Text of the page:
Atlantic City casino dining, long limited to all-you-can-eat buffets and high-roller steakhouses, is no longer a gamble. The Borgata evened the odds in 2003 with restaurants like haute-Asian Suilan and upscale Italian Ombra. Now the Tropicana, Harrah’s, Resorts, Caesars and Showboat have upped the stakes with more than a dozen dinner spots opening by summer.
The Tropicana’s Quarter boasts nine of this season’s new dining destinations. Under the towering faux palm trees of the Cuban-themed stone courtyard, Asian chain P.F. Chang’s sits between Philadelphia’s Cuba Libre and Jeffrey Chodorow’s Red Square, one of the Shore’s most anticipated restaurants. Soviet-sexy Red Square is a caviar-and-Communist fantasy, bathed in red light. A certified success in Las Vegas, Red Square sells luxury—there are oversized leather chairs in the bathroom stalls—and quirky combinations like Siberian nachos (smoked salmon and paddlefish caviar with wasabi on wonton wraps), best washed down with ice-cold vodka.
The sleeper hit of the Quarter is The Sound of Philadelphia, or TSOP, from the Bynum Brothers, masterminds behind Philadelphia’s Zanzibar Blue. Stuck in an oddly shaped corner of the second floor, the deep-red restaurant is unexpectedly lively, with an engaging 10-piece band oozing soul, a drink list of carefully concocted cocktails, and a menu that’s more than deep-fried soul food. The peppery seared tuna on a tender salad of black-eyed peas topped with citrus zest and syrupy black balsamic vinegar is particularly successful.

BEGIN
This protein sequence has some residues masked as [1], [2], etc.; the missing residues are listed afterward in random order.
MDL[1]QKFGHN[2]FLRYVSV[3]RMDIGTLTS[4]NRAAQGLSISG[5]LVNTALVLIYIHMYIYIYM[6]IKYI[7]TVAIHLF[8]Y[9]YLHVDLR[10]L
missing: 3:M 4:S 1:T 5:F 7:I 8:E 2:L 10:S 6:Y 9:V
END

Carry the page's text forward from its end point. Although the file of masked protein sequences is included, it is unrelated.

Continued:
’Cesca at Harrah’s, an $8 cab ride uptown from the centrally located Tropicana, should be another destination restaurant. An offshoot of the trend-setting Italian restaurant of the same name in New York City, ’Cesca A.C. is, thankfully, less expensive, but also less ambitious. The dining room is enlivened by two open kitchens, so you can watch the chef slice the prosciutto for your antipasto. But ’Cesca, sandwiched between the tiki-themed Eden Lounge and the Corner bar and grill, suffers because it can’t singlehandedly revitalize Harrah’s banks of empty slot machines.
Elsewhere, the trend toward chain steakhouses continues, with the Palm at the Tropicana, Gallagher’s Steak House at Resorts, Morton’s at Caesars, and Ruth’s Chris Steak House at the Walk. Meanwhile, construction is under way for a 2006 debut of the Pier at Caesars, with Jeffrey Chodorow’s Rumjungle and two Stephen Starr sequels, Continental and Buddakan. And the Borgata plans a 2006 expansion, to include Michael Mina’s Mediterranean-themed Seablue and unnamed spots from Bobby Flay and Wolfgang Puck.